Two qualitative PA studies have now been conducted in Norway, in which several bereaved persons associated with each suicide have been able to tell their story of what led to the suicide. In her study of suicide among the elderly (65 – 90 years) Kjølseth found that suicide had to do with who the deceased had been, how they had lived their lives given their circumstances and what their experiences meant when confronted with old age (9). Many had lived in very difficult circumstances, both when growing up (for example, with the loss of important carers, illness and poverty) and later in life (serious losses and challenges). The informants described the deceased as conscientious, action-oriented and skilled in their work (10). They were also described as emotionally distant, obstinate and with a need for control, which had contributed to creating conflicts in close relationships. It had been difficult for them to accept help. This would entail relinquishing control, which was contrary to their self-image/identity (10). It might thereby appear that their strength and ability to deal with difficulties throughout their lives were what made them vulnerable to suicide in old age, because they would not or could not adapt to age-related loss by developing new coping strategies or accepting necessary assistance (9, 10). Age-related loss of function resulted in a feeling of having lost themselves, since they could no longer do what they wanted. Life was thus perceived as a burden. They had a realistic view of the future, a future they did not want, and therefore made an existential choice to take their own lives. In this way they regained control. The title of Kjølseth’s PhD thesis is hence also «Control in life – and in death: an understanding of suicide among the elderly» (9).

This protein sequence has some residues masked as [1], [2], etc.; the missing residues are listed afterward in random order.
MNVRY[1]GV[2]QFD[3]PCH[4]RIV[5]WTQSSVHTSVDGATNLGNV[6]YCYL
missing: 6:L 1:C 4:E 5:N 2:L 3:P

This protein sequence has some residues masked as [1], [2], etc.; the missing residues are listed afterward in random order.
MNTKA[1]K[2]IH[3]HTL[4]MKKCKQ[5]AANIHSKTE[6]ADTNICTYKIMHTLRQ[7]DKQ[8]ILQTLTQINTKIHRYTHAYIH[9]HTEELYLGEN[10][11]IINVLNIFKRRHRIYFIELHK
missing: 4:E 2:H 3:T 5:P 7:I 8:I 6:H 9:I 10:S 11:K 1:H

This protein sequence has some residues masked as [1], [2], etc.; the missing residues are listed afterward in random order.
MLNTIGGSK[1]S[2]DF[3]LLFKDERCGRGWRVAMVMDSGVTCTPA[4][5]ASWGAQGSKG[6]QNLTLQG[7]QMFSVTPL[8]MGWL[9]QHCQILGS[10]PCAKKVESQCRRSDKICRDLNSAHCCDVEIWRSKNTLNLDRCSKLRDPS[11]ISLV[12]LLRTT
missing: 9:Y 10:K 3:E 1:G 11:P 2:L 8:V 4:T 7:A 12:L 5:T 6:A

In Rasmussen’s study of suicide among young men (18 – 30 years) (11) only men who had not been in contact with mental health care, and who had made no previous suicide attempts were included. In-depth interviews with mothers, fathers, siblings, girlfriends and friends, as well as the deceased’s suicide notes made it possible to analyse data from both a developmental and a relational perspective. As in Kjølseth’s study, the young men were also described as diligent and achievement-oriented at their work and studies. Several were described as perfectionists. Despite the fact that they appeared successful, however, the analysis showed that early in life they had developed a fragile, performance-based self-esteem that made them vulnerable even when encountering small setbacks. The study reveals a particular vulnerability to experiencing themselves as unsuccessful and rejected when they failed to live up to their ideal of performance and how they had envisioned that life should be. Instead of lowering their performance expectations in such situations, they were overwhelmed by strong emotions, particularly shame and anger, which they were unable to either regulate or deal with. Their previous strategy of compensating by continuously improving their performance no longer worked, and suicide became the way out of a state of intolerable mental pain (12).